A password will be e-mailed to you.

Four writers, four new songs you need to know.

Car Seat Head Rest “Something Soon”

“Something Soon” has ‘it’, that intrinsically indefinable quality that separates the ‘worth it’ from the ‘not so’. It sounds like other things you’ve heard, and it’s not perfect, but ‘it’ is most indisputably infused into this recently-released song from 22-year-old heatseeker Will Toledo (the ‘Toledo’ part being a pseudonym), who plays under the name Car Seat Head Rest.

It’s the first single released for his upcoming LP Teens of Style on Merge Records, but it’s actually just the tip of an already illustrious (and cultishly beloved) discography that I’ve only just begun exploring myself. If you’re intrigued enough to join me, I suggest checking out “The End of Dramamine” from his 2014 self-released LP and reading this great Stereogum explainer/interview with Toledo. Car Seat Head Rest will also be playing DC9 on December 7th, a show I will now most definitely be attending. -Bryce Rudow

Miley Cyrus “Slab of Butter”

I still haven’t reconciled Miley Cyrus and her quest for… liberation (?) within the larger conversation of pop culture. I know she’s trying to say something, but is her sensationalist need to destroy any semblance of Hannah Montana clouding what could be a very avant-garde pop career? Or is this sensationalist destruction all there is?

Anyway, I’m putting my half-formed thesis aside because “Slab of Butter” is so goddamn good. The “ft. Sarah Barthel of Phantogram” part is an understatement. The song oozes the sexy experimental groove of Phantogram, while the Flaming Lips influence is evident right from the title. But I honestly don’t know how long these clever and refreshing pop productions can sustain the exhausting antics of her public persona.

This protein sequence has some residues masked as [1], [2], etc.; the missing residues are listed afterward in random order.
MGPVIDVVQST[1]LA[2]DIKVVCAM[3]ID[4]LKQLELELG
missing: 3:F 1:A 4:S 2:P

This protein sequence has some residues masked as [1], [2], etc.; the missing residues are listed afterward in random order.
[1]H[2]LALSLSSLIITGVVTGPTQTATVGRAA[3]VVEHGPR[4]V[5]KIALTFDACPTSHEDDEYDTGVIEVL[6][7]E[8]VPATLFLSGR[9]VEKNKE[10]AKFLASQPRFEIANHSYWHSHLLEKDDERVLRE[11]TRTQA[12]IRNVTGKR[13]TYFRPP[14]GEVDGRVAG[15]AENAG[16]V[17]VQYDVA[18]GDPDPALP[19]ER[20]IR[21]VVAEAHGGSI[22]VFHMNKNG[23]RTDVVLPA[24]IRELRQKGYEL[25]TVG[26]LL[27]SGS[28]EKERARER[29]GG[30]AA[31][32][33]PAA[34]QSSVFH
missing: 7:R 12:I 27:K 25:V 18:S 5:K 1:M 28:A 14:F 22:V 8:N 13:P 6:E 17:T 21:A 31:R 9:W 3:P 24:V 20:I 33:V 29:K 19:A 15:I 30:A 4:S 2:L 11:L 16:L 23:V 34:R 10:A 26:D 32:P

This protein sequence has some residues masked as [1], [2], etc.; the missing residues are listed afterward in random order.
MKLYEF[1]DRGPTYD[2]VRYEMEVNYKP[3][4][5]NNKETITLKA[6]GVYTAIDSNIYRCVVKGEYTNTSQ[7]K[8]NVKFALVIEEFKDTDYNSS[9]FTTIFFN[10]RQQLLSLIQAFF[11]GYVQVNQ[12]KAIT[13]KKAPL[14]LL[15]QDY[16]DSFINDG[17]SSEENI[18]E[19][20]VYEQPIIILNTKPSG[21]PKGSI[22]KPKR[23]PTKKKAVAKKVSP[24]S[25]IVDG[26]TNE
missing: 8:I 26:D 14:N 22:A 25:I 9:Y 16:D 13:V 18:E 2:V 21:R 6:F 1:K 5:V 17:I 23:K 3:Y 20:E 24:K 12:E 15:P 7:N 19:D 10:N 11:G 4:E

While Miley, the celebrity, has all the attention and energy she could ask for, she still seems directionless. Like a botched firework display that erupts and spits out all its sparklers at once. And lyrically, “Slab of Butter” brings her no closer to saying anything beyond “I’m wild and sexed up and you can’t hold me down.” But fortunately for her, the undeniable freshness of her pop music and her eye for killer collaborations is drowning out the haters, including myself.

I’m on your side Nicki Minaj, but to answer your question; this is what’s good. -Lindsay Hogan

Mike Krol “Neighborhood Watch”

We already ran this as a Video of the Day but it deserves further adoration. Like Miley, Krol has also been influenced by The Flaming Lips, specifically the Transmissions from the Satellite Heart era. This is a 2 minute, 16 second quick dose of fuzzy, endearing garage rock that should appear on some year end best of lists. I want to know what pedals he’s using. He’s having some fun with pedals. -Brandon Wetherbee

The Libertines “Gunga Din”

The Libertines are about to release their first new album in over a decade. For various reasons (mostly drugs), the British indie legends spent the better part of that decade on an “indefinite hiatus”. They briefly reformed for a few live shows in 2010, but it wasn’t until last year that troubled co-frontman Pete Doherty was considered sober enough to be in a recording studio with his bandmates. Fans won’t know the full results of Pete’s pending sobriety until next week, when the band’s third album Anthems For Doomed Youth is released–but they were given a taste back in July when the song “Gunga Din” and its video were revealed. Although slightly less rambunctious than the majority of their back catalogue, “Gunga Din” is a return to form. It’s a brilliantly bonkers rock track with a jubilant chorus and jovial, self deprecating lyrics. The Libertines have definitely matured, but their juvenile energy hasn’t waned. -Norm Quarrinton

X
X